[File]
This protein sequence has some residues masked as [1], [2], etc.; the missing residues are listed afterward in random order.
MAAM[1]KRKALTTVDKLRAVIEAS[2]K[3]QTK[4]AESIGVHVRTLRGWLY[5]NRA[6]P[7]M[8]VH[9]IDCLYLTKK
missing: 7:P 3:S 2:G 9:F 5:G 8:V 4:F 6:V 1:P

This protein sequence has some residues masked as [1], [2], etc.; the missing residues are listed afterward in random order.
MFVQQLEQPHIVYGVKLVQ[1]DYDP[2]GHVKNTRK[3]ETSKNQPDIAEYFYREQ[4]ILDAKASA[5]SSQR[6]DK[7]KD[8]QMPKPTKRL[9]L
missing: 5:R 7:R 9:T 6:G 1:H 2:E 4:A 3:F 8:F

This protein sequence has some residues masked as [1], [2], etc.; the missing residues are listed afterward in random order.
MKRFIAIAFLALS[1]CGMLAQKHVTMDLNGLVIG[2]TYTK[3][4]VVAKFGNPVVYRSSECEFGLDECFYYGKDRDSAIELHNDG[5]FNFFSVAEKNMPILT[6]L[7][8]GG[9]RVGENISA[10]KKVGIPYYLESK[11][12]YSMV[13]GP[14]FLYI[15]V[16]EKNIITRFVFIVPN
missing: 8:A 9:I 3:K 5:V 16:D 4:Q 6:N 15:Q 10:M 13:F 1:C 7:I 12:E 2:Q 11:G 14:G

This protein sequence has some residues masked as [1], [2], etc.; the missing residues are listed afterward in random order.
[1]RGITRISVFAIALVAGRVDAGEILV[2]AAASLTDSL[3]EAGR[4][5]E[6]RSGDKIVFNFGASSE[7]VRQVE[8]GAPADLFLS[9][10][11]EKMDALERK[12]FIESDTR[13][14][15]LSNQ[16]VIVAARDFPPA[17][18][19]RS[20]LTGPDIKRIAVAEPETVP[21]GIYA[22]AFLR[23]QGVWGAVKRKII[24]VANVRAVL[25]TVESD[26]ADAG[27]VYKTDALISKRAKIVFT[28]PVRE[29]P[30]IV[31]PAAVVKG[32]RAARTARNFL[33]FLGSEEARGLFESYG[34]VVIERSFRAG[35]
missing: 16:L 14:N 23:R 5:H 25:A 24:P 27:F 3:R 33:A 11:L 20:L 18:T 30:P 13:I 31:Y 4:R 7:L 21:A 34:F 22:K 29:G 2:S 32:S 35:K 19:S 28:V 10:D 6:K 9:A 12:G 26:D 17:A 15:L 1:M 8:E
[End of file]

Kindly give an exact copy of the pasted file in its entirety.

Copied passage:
This protein sequence has some residues masked as [1], [2], etc.; the missing residues are listed afterward in random order.
MAAM[1]KRKALTTVDKLRAVIEAS[2]K[3]QTK[4]AESIGVHVRTLRGWLY[5]NRA[6]P[7]M[8]VH[9]IDCLYLTKK
missing: 7:P 3:S 2:G 9:F 5:G 8:V 4:F 6:V 1:P

This protein sequence has some residues masked as [1], [2], etc.; the missing residues are listed afterward in random order.
MFVQQLEQPHIVYGVKLVQ[1]DYDP[2]GHVKNTRK[3]ETSKNQPDIAEYFYREQ[4]ILDAKASA[5]SSQR[6]DK[7]KD[8]QMPKPTKRL[9]L
missing: 5:R 7:R 9:T 6:G 1:H 2:E 4:A 3:F 8:F

This protein sequence has some residues masked as [1], [2], etc.; the missing residues are listed afterward in random order.
MKRFIAIAFLALS[1]CGMLAQKHVTMDLNGLVIG[2]TYTK[3][4]VVAKFGNPVVYRSSECEFGLDECFYYGKDRDSAIELHNDG[5]FNFFSVAEKNMPILT[6]L[7][8]GG[9]RVGENISA[10]KKVGIPYYLESK[11][12]YSMV[13]GP[14]FLYI[15]V[16]EKNIITRFVFIVPN
missing: 8:A 9:I 3:K 5:V 16:D 4:Q 6:N 15:Q 10:M 13:F 1:C 7:I 12:E 2:Q 11:G 14:G

This protein sequence has some residues masked as [1], [2], etc.; the missing residues are listed afterward in random order.
[1]RGITRISVFAIALVAGRVDAGEILV[2]AAASLTDSL[3]EAGR[4][5]E[6]RSGDKIVFNFGASSE[7]VRQVE[8]GAPADLFLS[9][10][11]EKMDALERK[12]FIESDTR[13][14][15]LSNQ[16]VIVAARDFPPA[17][18][19]RS[20]LTGPDIKRIAVAEPETVP[21]GIYA[22]AFLR[23]QGVWGAVKRKII[24]VANVRAVL[25]TVESD[26]ADAG[27]VYKTDALISKRAKIVFT[28]PVRE[29]P[30]IV[31]PAAVVKG[32]RAARTARNFL[33]FLGSEEARGLFESYG[34]VVIERSFRAG[35]
missing: 16:L 14:N 23:R 5:H 25:A 24:P 27:F 3:R 33:A 11:L 20:L 18:T 30:P 13:I 31:Y 4:R 7:L 21:A 34:F 22:K 29:G 2:S 32:S 35:K 19:S 28:V 10:D 6:K 9:A 12:G 26:D 17:A 15:L 1:M 8:E